One former and two current employees at FedEx’s LAX location were collectively awarded millions of dollars after a jury found they were wrongfully disciplined by the courier giant after coming forward to report their allegations that the company put profits ahead of safety by not maintaining its aircraft consistent with FAA safety requirements.
The Los Angeles Superior Court panel deliberated for more than a week before reaching its verdicts on Oct. 19. The retaliation suit was filed by fired FedEx aircraft mechanic Brian Gruzalski and Stanley Langevin and Mark Collins, who still work for FedEx.
Gruzalski was awarded $855,000 in compensatory damages and $3.8 million in punitive damages. Collins was awarded $260,000 in compensatory damages and $2.75 million in punitive damages.
Langevin received $144,000 in compensatory damages and $200,000 in punitive damages.
FedEx attorney Jane Flynn maintained during her final arguments that Gruzalski deserved to be fired for allegedly using inappropriate language in the workplace, some of it racial. She said he did not deny making the offensive remarks.
Flynn said Langevin was demoted for allegedly moonlighting on company time for other airlines with FedEx equipment and that Collins did not use his authority as the others’ supervisor to stop their behavior.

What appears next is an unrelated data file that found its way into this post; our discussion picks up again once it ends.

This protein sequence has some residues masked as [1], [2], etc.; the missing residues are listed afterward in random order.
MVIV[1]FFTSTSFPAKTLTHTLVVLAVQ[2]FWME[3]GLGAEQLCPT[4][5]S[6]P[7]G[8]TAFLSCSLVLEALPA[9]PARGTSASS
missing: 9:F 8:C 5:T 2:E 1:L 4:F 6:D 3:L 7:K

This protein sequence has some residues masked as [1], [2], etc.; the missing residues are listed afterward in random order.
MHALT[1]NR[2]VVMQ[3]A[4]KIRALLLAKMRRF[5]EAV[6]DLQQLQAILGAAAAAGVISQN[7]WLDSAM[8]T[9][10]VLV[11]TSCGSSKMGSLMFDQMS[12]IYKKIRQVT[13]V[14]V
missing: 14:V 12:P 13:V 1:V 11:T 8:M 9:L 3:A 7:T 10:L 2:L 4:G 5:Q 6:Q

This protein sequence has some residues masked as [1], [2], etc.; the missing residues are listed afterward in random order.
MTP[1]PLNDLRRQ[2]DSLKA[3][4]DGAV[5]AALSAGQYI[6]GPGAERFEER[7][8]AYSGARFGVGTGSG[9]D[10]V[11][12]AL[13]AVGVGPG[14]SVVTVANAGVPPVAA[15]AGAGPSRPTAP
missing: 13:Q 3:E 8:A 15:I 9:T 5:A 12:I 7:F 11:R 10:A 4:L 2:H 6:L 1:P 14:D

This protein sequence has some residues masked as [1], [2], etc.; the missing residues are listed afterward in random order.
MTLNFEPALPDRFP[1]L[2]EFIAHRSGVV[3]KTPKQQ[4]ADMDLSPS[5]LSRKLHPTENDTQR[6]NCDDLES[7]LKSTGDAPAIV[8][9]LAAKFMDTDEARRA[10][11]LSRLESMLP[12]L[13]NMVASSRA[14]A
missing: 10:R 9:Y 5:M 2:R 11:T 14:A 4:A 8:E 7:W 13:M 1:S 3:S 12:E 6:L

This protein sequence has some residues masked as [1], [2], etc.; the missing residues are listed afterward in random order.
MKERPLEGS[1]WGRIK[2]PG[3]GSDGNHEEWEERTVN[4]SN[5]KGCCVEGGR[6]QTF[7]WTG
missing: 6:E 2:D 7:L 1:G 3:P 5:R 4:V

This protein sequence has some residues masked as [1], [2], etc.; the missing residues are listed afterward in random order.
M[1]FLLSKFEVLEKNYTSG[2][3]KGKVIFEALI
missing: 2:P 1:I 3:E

Flynn said that although the FedEx jets are older than others in the fleet, they are all flightworthy.
Gruzalski, 50, of Canyon Country waited until some of the FedEx planes left on delivery flights before making his safety allegations, Flynn said.
Plaintiffs’ attorney Nancy Abrolat said Flynn’s frequent references to Gruzalski’s language in the workplace was meant to “divert attention away from safety.”
Langevin, 69, of Long Beach has more than 40 years experience as an aircraft technician and also is an Air Force veteran. He maintains he was retaliated against when he complained about the condition of many FedEx aircraft.
“Langevin uncovered a calculated, illegal scheme by FedEx whereby FedEx routinely and knowingly returned non-airworthy aircraft to service despite the need for further repair/maintenance in order to comply with federal aviation regulations,” the suit stated. “FedEx was more concerned with returning the aircraft to flight quickly and cheaply in order to increase their profits than with ensuring compliance with the federal aviation regulations.
The suit cited as examples what it alleges are routine failures to repair corrosion extensive enough to crack the aircraft’s outer frame before allowing them to be flown.
Collins, 60, of Claremont is a Navy veteran who fought in the Persian Gulf War during Operation Desert Storm. He said he faced a backlash because he defended Langevin.
“Collins fully supported Langevin’s complaints and voiced his own complaints regarding the same illegal practices,” the suit stated. “Collins further objected to and refused to be a party to FedEx’s pattern of retaliation against the whistle-blowers.”
FedEx management responded by refusing to promote Collins, by “screaming at him” and by treating him in a “hostile and rude manner” as well as shunning him, the suit stated.
Collins also maintained FedEx failed to assist him in making it easier for him to cope at work with his Crohn’s disease and ulcerative colitis.